willing to choke a victim into submission. He also beats Superman to a bloody pulp. the white-haired Bat pounds on the seemingly invincible Superman. The Dark Knight is over seventy years old in this piece. Even though he’s a senior citizen and admits to being affected by his age. and also shows that Batman isn’t afraid to hurt a criminal in order to get what he wants. perhaps more than any either. His ability to perform increasingly violent acts fits in with his hyper-masculinized identity. we should look at his other definitive work. . can be seen as some sort of super- 11 Published in 1985. This image (#6) is designed to cast Batman in a very menacing (and low-lit) light. those who don’t view Year One as the greatest Batman story largely do so because they believe that title belongs to this piece. super-strong mutants for the most part single-handedly.Image #5 shows off the new coloring of the suit. Batman has been retired for several decades before recognizing that Gotham once again needs him. To understand how integral this story is to the Batman legend. and lets up so that he only sends a message and doesn’t actually maim the man of steel. consider that for the most part. It illustrates how this version of Batman has become more than a vigilante and a herohe is now a newfound terror that strikes fear into the criminals of Gotham. He is confrontational and direct. Yes. This version of Batman. The Dark Knight Returns11. In this work. this ripped. and look at how he is depicted(images #7) and #8)! The Batman we see in TDKR is easily the thickest and most muscular Batman depiction ever for its time. While discussing Frank Miller’s impact on Batman. gargantuan version of Batman tackles an entire army of young.

and wanting to please. he has everything that a man’s man is supposed to want: money. In fact. like Frank Miller’s. which are qualities we’ve been conditioned to desire in our culture. Jezebel. . exotic. and Batman has her. Image #9 is from the Grant Morrison graphic novel Batman R. he’s come to represent all of the things that men are supposed to desire in this masculinity driven culture we live in.I. This Batman is so incredibly different than the one who was deciding what color batsuit to wear 51 years ago. He’s much more than a comic book detective/hero. At times.12 Note how Batman blends with his cape into one all-black mass of imposing darkness. rich. mystery. (Image #10) This Batman. This Batman (image #11) also satisfies present day society’s fascination with sex in terms of masculinity. power. is essentially a caricature of what men are supposed to desire in women. Essentially. He represents a sort of primal masculinity that is associated with power and dominance. he is savage and primal. The muscles in his arms are still distinguishable so that we know that he is the perfect physical specimen that we have come to now expect him to be. His demeanor is dark. 12 Published in 2008. she’s everything that a “masculine man” is supposed to desire. but I’d like to jump ahead to a more recent comic for some final examples that show just how much the image of Batman has changed. and women. but seemingly under control. Batman’s dangerous lover pictured here. isn’t afraid to break the bones of a few criminals to stop crime. his expression is tense.P.human fountain of youth and masculinity for its readers to confide in. She’s slim yet voluptuous. muscles. The number of examples of hyper-masculinization that could be found in the 1980s and 1990s is numerous.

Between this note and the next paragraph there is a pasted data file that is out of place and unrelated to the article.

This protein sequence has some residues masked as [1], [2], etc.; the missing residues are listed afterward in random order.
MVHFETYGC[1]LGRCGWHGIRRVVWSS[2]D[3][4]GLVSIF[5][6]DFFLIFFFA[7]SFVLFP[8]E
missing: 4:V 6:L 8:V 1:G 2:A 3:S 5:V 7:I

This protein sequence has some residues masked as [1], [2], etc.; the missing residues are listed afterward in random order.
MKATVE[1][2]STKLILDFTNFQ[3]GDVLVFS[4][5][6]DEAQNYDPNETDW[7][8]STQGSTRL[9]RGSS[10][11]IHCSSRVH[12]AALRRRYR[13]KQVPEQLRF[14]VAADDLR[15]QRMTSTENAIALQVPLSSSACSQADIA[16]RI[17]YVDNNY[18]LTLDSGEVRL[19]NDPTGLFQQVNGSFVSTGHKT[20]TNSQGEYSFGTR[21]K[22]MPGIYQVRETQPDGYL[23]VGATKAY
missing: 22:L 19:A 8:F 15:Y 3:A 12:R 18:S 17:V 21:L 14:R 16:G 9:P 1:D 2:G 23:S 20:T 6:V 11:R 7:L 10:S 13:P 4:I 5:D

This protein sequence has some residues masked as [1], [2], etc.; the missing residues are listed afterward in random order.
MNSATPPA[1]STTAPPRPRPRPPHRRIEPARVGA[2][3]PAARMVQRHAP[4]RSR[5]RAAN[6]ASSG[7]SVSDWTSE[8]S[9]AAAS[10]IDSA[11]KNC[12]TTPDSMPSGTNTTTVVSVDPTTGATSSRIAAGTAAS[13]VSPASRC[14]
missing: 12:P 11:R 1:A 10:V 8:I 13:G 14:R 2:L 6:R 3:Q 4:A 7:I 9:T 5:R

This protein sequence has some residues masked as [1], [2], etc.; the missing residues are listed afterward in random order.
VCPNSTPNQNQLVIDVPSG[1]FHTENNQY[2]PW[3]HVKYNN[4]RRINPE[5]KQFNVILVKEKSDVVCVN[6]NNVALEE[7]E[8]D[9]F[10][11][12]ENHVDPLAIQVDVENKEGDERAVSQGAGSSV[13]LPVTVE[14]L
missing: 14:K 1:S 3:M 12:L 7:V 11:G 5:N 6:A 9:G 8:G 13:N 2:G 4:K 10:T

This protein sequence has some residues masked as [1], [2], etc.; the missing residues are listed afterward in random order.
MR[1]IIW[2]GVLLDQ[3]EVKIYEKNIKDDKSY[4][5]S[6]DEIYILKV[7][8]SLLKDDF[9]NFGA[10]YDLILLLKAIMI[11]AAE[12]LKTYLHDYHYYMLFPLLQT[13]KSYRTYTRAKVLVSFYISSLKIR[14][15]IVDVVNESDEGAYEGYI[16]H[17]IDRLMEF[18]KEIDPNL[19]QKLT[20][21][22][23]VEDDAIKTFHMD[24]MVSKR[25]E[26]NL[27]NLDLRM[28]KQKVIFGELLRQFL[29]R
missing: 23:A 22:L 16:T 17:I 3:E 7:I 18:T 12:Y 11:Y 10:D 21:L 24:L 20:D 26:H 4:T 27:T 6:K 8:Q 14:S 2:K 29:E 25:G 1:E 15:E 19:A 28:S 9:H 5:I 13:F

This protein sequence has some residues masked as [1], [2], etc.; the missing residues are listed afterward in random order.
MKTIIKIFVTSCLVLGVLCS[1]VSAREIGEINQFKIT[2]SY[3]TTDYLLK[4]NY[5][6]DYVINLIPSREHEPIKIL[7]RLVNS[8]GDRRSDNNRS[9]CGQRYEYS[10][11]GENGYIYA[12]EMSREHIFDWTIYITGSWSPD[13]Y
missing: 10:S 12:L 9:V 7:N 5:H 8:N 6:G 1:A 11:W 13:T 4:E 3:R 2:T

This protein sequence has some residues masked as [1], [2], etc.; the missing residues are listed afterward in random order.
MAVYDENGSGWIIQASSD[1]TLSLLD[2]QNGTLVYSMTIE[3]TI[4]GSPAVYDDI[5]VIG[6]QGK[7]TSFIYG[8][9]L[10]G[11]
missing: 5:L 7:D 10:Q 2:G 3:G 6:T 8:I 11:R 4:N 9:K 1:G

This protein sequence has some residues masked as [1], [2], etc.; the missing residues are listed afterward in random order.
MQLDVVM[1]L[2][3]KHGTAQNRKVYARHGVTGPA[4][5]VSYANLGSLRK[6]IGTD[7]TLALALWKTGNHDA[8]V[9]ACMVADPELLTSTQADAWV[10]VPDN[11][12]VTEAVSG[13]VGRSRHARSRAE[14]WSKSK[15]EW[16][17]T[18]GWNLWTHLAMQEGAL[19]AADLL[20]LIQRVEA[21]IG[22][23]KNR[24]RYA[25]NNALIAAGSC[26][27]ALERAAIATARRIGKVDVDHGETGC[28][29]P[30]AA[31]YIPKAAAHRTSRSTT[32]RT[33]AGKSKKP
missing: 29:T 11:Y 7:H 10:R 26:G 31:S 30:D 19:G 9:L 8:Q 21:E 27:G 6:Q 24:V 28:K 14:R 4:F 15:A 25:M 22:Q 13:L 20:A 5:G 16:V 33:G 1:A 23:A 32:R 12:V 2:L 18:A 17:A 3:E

He first appeared in issue #38. Robin was introduced in 1940 as a means to attract younger readers to the Detective Comics series. has been significantly reduced and was for a time largely fazed out of the Batman world. the characters Batgirl and Batwoman were introduced in 1956 in order to alleviate the constant one-to-one relationship shared by Batman and Robin14. When Robin did appear. This de-centralizing of Robin proved to have a snowballing effect. as Robin became less and less prevalent compared to his Golden Age days. as he now had to share sidekick duties with two other characters. but it wasn’t the only one. The role of Robin. as a way to combat these claims of possible homoeroticism.The hyper-masculinization of Batman may have been the biggest consequence to come out of Werther’s criticisms and general homophobia towards Batman and Robin’s relationship.13 However. Wertham’s words affected Robin in several ways. he wasn’t always a he. the Robin 13 14 Daniels. For a large part of the 1970s and 1980s. this meant less time and importance in the comics. and the plan worked-including Robin essentially doubled the sales for Detective Comics shortly after being introduced. For Robin. First. . pg 37. In The Dark Knight Returns. Batman was off teaming up with other superheroes in team-up series like The Brave and the Bold. who was once constantly at Batman’s side and always ready to help. the speculation about his possibly homoerotic relationship with Batman would severely hurt the sales of the comics after Wertham’s criticism. Daniels. Robin appeared in only a limited role in comics. The fact that these characters were also female obviously also played into the attempt to “straighten out” Batman.

If we return to our original question regarding the failure of Batman & Robin. As for Robin. he wasn’t included until Batman Forever (Schumacher 1995). Fredric Wertham criticized Detective Comics for .mantle is taken up by a young teenage girl. It was 58 years ago when Dr. The gradual hypermasculinization of Batman over the last 50-plus years simply wouldn’t allow fans of Batman to see and believe the campy version that Schumacher put out a half-century too late. I highly doubt he’ll make an appearance in The Dark Knight Rises. Batman: Mask of the Phantasm. we can see how the changes in what we expect from the concept of Batman essentially buried the film’s chances of garnering a positive response. He’s there. but it was very limited as the show focused much more exclusively on Batman. and I believe that Christopher Nolan understood what fans wanted by not including him. Robin didn’t fare very well onscreen either. as well as Batman Begins (Nolan 2005) and The Dark Knight (Nolan 2008). Jason Todd was so disliked by fans that he was actually voted to be killed off in 1988 in Batman: A Death In the Family. It is yet to be seen whether Robin will appear in The Dark Knight Rises. but many reports and speculation feel that he won’t be involved in the final installment of the trilogy. When the male Robin did appear in comics. He also didn’t make the cut for the one animated Batman film that saw a theatrical release. which means that he didn’t appear in Batman (Burton 1989) and Batman Returns (Burton 1992). it’s possible that fans could accept him as Batman’s sidekick. but he doesn’t have to be. As for live action movies. he wasn’t always met with positive fanfare. He did have a role in the TV show Batman:TAS. it shouldn’t be included. and sometimes if something isn’t needed. but he isn’t integral to our understanding of Batman as he may have once been.

Whether or not you favor these changes. in shaping the image and culture of Batman that we know today.and the attached feelings of homophobia from parents. you cannot deny the importance of Wertham’s criticism .the apparent homoerotic nature of Batman and Robin. . These criticisms led to vast changes in writing philosophy that resulted in the hyper-masculinization of Batman and the reduced importance of Robin.